In the United Kingdom (UK) Government’s search for budget balancing savings of tens of £ billions annually, as led by Prime Minister Gordon Brown, attention is increasingly directed to the more than £160 billion that the public sector reportedly spent on the procurement of goods and services from third party suppliers (half of which is spent on common consumables).
"With public sector income diminishing and the deficit growing (last year’s outcome has just been announced as a £78 billion shortfall of income over expenditure), this is a search that is not going to go away. As a result, the top echelons of the UK’s public sector business units’ managements, including big spenders such as the National Health Service, need to start concentrating on the delivery of the procurement savings opportunities as hard auditable savings at the local business unit level. These savings are undoubtedly ‘there for the taking’ in the operations of most public sector business units, but spending other people’s money is for many individuals one of life’s great experiences. The more you spend, the more compulsive your spending becomes, and price does not really matter when you are spending other people’s money," Wally Johnson, Chairman, of UK Based Purchasing Index Ltd told Smart Procurement.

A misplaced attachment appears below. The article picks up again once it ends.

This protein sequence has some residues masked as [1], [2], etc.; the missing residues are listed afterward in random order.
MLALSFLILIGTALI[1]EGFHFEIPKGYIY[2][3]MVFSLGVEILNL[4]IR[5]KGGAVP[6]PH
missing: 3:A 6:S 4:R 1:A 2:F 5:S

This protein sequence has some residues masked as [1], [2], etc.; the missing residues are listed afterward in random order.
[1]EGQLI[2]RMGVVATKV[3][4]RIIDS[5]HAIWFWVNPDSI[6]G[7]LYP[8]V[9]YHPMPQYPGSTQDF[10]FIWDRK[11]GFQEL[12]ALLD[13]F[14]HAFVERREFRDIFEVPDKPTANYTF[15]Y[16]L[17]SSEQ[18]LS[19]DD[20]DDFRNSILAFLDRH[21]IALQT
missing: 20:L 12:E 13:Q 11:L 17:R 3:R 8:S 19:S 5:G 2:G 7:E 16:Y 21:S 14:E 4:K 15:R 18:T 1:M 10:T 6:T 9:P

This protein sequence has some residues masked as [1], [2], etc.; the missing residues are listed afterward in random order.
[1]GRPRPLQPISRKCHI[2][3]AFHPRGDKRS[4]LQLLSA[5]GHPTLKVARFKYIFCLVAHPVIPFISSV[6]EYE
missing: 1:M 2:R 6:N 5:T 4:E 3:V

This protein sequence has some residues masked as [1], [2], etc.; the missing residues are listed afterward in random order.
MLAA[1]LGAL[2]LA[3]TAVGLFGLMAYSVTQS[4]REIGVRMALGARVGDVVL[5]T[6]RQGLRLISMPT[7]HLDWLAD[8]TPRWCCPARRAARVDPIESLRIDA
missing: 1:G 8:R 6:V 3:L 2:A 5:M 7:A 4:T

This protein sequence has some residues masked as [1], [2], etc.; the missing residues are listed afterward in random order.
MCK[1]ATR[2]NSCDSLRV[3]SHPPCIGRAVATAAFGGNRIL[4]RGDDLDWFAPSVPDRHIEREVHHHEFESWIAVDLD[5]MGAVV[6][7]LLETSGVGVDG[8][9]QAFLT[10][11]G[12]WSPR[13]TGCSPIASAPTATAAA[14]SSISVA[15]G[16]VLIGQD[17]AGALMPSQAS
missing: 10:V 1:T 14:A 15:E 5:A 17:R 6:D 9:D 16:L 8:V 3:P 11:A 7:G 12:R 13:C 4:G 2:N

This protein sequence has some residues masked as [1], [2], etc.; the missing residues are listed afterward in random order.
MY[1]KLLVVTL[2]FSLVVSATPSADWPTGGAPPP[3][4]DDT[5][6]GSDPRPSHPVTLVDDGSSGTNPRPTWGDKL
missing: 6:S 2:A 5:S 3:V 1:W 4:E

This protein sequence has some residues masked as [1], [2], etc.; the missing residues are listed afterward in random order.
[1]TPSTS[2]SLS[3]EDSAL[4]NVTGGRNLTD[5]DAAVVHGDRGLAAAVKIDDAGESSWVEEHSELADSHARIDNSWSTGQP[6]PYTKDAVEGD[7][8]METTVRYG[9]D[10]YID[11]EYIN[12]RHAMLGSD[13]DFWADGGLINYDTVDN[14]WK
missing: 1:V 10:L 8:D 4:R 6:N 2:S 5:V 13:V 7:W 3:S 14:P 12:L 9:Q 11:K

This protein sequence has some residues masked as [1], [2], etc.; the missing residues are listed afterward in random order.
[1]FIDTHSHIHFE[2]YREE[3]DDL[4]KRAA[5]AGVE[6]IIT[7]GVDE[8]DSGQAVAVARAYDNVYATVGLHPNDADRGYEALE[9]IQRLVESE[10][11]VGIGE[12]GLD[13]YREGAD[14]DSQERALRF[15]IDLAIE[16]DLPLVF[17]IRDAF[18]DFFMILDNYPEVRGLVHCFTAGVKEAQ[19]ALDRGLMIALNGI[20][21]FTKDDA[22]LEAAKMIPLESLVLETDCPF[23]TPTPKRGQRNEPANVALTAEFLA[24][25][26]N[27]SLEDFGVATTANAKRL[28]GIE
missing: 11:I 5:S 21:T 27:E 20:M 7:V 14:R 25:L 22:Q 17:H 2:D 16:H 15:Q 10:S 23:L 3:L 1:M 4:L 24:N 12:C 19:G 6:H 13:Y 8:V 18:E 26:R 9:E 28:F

How then should Trust Managers get started on the ‘purchasing savings delivery game’?
"The public sector’s bases for delegating authority to spend £160 billion annually are not exactly ‘state of the art’ expenditure control mechanisms. Keeping track of the cumulative cost of what large numbers of individual end users are requisitioning, how much is being paid vis-à-vis market prices, and the bases on which suppliers are selected, is just not happening. Requisition volumes, for even the smallest of trusts, run into many tens of thousands annually – a near impossible task to manage effectively on the bases of the UK public sector’s current Information Technology (IT) facilities."
"Most public sector IT systems are notorious for their very limited capabilities for providing meaningful, timely and targeted information on purchasing processes and their pricing outcomes, or on the spending habits of the requisitioners using the end users’ often less than explicit statements of what purchasing should procure on their behalf. When moving on to the next stage of the procurement measuring process, capturing requisitioning information on an ongoing basis is also not easy, but that is only the start of it. Presenting this kind of information catalytically to those who have authorised most of the transactions covered, and challenging their ‘approvals’, is an even trickier task."
"Questions to be asked are: What was it that the end user required in the first place? To what was the authoriser agreeing to in terms of what the money was spent on? Who is getting the money? And, exactly how much is being spent on things that management increasingly would rather not buy?"
"This is not the kind of situation that can be remedied by a megabuck consultancy. The solution has to be structural, ongoing and capable of producing the catalytic perspectives of NHS overspending by individuals as and when it happens – as near to real time as can be managed. It is an expensive mess that deserves the highest priority if the UK Government is going to get into a budget balancing position."